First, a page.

Monday, September 20, 2021

Botswana faces financial shock

Botswana faces a financial shock should South Africa go ahead with its planned review of what it terms “generous subsidies to neighbouring countries in the Southern African Customs Union (SACU). “

In his mini budget speech last week, South Africa’s Finance Minister Pravin Gordhan urged that the proposed revision of the formula be completed urgently. The move could see Botswana’s proceeds from SACU shrinking from P 9 billion to P200 million.

The situation may even be worse should South Africa carry out threats to pull out of SACU. SA’s relationship with Botswana, Swaziland and Lesotho has been especially tense ever since those three countries initialed an interim economic partnership agreement with the EU in July. Department of trade & industry officials have warned of consequences, including that SA might pull out of SACU altogether. The trade spat may harden SA’s position over the formula.

Each year South Africa subsidizes Botswana and other SACU members by about R25bn out of its customs and excise receipts (SA administers customs for the whole union). Proceeds from the SACU pool accounts for up to 35% of Botswana’s national budget. According to the South African mini budget tabled last week, SA’s customs and excise receipts are expected to be down R9, 2bn from the budgeted R47, 2bn this fiscal year – a drop of almost 20%. However, in terms of the formula, SA is still obliged to pay over the full R27, 9bn to Botswana, Lesotho, Namibia and Swaziland (the BLNS countries) this fiscal year. South African treasury officials explained this week that, in terms of the formula, the BLNS countries will take a hit only two years from now, when the figures are reconciled.

According to reports in the Financial Times, Treasury head of financial sector & tax policy Ismail Momoniat concedes that such a drop in revenues would be a “fiscal shock” for these countries. “Until last year, actual revenue has always exceeded projections,” he explains. “The formula didn’t foresee something like this.”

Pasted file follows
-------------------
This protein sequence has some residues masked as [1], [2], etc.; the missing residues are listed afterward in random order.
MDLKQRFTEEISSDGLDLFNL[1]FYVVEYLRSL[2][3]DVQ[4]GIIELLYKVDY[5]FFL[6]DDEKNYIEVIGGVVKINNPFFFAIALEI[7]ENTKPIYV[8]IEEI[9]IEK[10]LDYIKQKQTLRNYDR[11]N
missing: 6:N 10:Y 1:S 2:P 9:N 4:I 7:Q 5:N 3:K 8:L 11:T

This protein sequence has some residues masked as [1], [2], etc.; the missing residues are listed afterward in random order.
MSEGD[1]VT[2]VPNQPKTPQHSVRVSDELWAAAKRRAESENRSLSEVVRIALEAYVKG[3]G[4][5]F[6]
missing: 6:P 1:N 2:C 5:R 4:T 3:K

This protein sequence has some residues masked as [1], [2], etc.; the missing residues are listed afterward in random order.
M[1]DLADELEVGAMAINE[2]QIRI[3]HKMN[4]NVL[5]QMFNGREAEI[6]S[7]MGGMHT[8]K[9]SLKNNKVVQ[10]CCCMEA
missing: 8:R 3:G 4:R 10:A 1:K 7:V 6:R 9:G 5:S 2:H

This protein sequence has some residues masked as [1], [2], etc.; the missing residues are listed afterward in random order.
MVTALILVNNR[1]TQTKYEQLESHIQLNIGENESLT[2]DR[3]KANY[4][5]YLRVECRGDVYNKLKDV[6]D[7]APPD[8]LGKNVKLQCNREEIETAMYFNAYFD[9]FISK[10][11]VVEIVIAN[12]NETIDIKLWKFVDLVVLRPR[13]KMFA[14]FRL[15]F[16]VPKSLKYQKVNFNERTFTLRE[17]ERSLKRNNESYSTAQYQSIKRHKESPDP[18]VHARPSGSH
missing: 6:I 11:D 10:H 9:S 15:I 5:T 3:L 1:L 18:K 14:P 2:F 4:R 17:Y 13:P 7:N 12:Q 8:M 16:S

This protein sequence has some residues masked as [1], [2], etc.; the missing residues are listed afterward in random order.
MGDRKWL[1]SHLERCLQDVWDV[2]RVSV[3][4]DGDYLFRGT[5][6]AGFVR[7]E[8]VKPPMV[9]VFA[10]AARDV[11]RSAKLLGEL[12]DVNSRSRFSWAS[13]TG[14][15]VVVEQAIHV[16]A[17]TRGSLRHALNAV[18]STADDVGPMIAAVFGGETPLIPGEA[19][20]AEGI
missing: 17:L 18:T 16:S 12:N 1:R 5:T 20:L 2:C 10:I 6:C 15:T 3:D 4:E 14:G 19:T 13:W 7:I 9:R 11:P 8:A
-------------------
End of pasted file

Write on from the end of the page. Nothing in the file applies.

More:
Trade Law Centre for Southern Africa executive director Trudi Hartzenberg fears that regional sustainability is at risk. “The BLNS countries face significant development challenges.

Their options to broaden their tax bases, expand trade and diversify their economies are so limited that they’re in a tight corner. On the other hand, SA faces its own serious development challenges, and these have come into sharp focus with the recession, so one can understand SA’s concern around the transfers to SACU.”

She points out that Botswana, despite being wealthier than SA (as measured by GDP per capita), relies for around 35% of state revenue on the SACU revenue-sharing pool. SA paid R45,4bn into the SACU revenue pool in 2007/2008 from its customs and excise receipts, but got less than half of the money back (R21,5bn), whereas Botswana, which paid R200m into the pool, got 45 times this amount back (R9bn).

There are two main reasons why SA agreed to the asymmetry of the formula, according to Roodt. The first is that the subsidies used to be a way for SA’s apartheid government to keep its neighbours in check politically. The second is that SA industries benefit from certain import duties that its neighbours do not.

Take cars: SA’s automotive industry benefits from import duties, which make imported cars more expensive in SA as well as in the BLNS countries, where no such industries exist. SA is therefore obliged to compensate its neighbours.
Aside from what is legitimately earned by SACU countries on their imports, the transfers from SA are effectively development aid. Moreover, these transfers are unconditional. So though SA is footing the bill, it has no say in how the money is spent. SA may in effect be subsidizing the Swazi king’s lavish lifestyle. “It’s high time we had a discussion about this,” says Hartzenberg. “Right from the start it was clear that the formula was going to cause problems because of its structure.”

SA has been expressing its unhappiness about the formula in the SACU council for several years, but in September it was formally placed on the agenda for the first time. The council has subsequently directed the SACU commission to “explore the possibility of reviewing the 2002 SACU Agreement”.
The tentative language reflects the political sensitivity of the issue.


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